A Canadian report on the role of police in the 21st century admitted “the role of police must align with trends in the safety and security web, acknowledging that other players may have a unique advantage in responding to particular issues.” Perhaps we should take them up on their proposal. 


Policy Proposal: Defund policing to refund social services

Federal spending on COVID recovery is projected to hit $152.7 billion, and reality is starting to sink in that someone will have to foot the bill. To be clear, simply cutting police spending is just a single step on the road to confronting racism in Canada. Racist attitudes and microaggressions are part of social services as well, and internal reforms in these institutions are required in this conversation. However, in 2017-18, more than $15 billion was spent on policing services across Canada, while education and social services were routinely cut

Policy proposals to cut police funding are not the end goal. They are just the beginning of confronting and dismantling the legacy of racism in Canada. 

A Two-Step Approach: Divest and Reinvest

1. Reduce police budgets nationwide by 20% for the 2021 budget

Toronto city councillors Kristyn Wong-Tam and Josh Matlow have released a motion to cut the Toronto Police Budget by 10%. Their motion includes a proposal to re-invest funds into community-led alternatives to policing, the criminal justice system, anti-racism education, affordable housing, skills training, food security, and more. 

We believe that this could go further. In 2015, the Toronto Police commissioned a KPMG review of the budget, which found that police spending exceeded the cost of operating and requires cuts as it is. If the TPS can have its budget cut in a normal economy, the urgency of COVID-19 calls for a more thorough review of how funds are used. We would, therefore, call on those cuts to go deeper, to direct more money towards the necessary services that face the highest usage during the coronavirus pandemic. 


2. Reallocate funds to key social services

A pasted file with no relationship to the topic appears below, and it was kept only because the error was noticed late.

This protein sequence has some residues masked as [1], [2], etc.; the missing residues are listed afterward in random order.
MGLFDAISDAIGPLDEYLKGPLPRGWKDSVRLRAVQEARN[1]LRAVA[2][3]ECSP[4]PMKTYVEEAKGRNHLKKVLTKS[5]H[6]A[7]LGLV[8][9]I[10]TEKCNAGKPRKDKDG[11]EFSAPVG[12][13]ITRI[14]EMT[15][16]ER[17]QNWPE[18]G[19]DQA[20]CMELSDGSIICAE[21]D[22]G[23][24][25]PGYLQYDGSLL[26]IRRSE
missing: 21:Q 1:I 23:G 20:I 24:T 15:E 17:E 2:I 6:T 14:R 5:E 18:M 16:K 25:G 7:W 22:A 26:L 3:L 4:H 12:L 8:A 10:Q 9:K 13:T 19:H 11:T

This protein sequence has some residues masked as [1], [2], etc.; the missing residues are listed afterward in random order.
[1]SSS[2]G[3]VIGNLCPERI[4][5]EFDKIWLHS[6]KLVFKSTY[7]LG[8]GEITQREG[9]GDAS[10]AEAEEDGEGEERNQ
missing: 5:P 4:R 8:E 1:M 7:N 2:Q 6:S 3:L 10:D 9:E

Most calls for defunding the police rightly focus on services that could start to mend racial disparities. When we add COVID-19 into the equation, there are four key social services we have identified that should absorb re-allocated funds from the police. 

  1. Affordable housing and shelter: Homeless shelters have become increasingly unsafe as a result of a highly transmissible pathogen that requires social distance and hand-washing as the only known preventative. 

  2. Employment and social services: COVID-19 has created stratospheric unemployment numbers that have left millions relying on employment insurance to survive. Bolstering services that can help find people gainful employment would help offset the economic impact of COVID-19

  3. Children’s services: with parents out of work as a result of COVID-19, access to affordable child services is more critical than ever. 

  4. Long term care homes and services: following severe outbreaks of COVID-19 in long term care facilities, leaders across Canada have called for a sweeping review and overhaul of a long-neglected long term care system. 

Ultimately, Canada has a long road ahead to effectively address the racial inequalities that our institutions have perpetuated while we looked the other way. Writing from an American perspective, Keeanga-Yamahtta Taylor says “if we are serious about ending racism [...] we must begin with a real and serious assessment of the problems. We diminish the task by continuing to call upon the agents and actors who fuelled the crisis when they had opportunities to help solve it.” The enormity of this moment requires fundamental changes.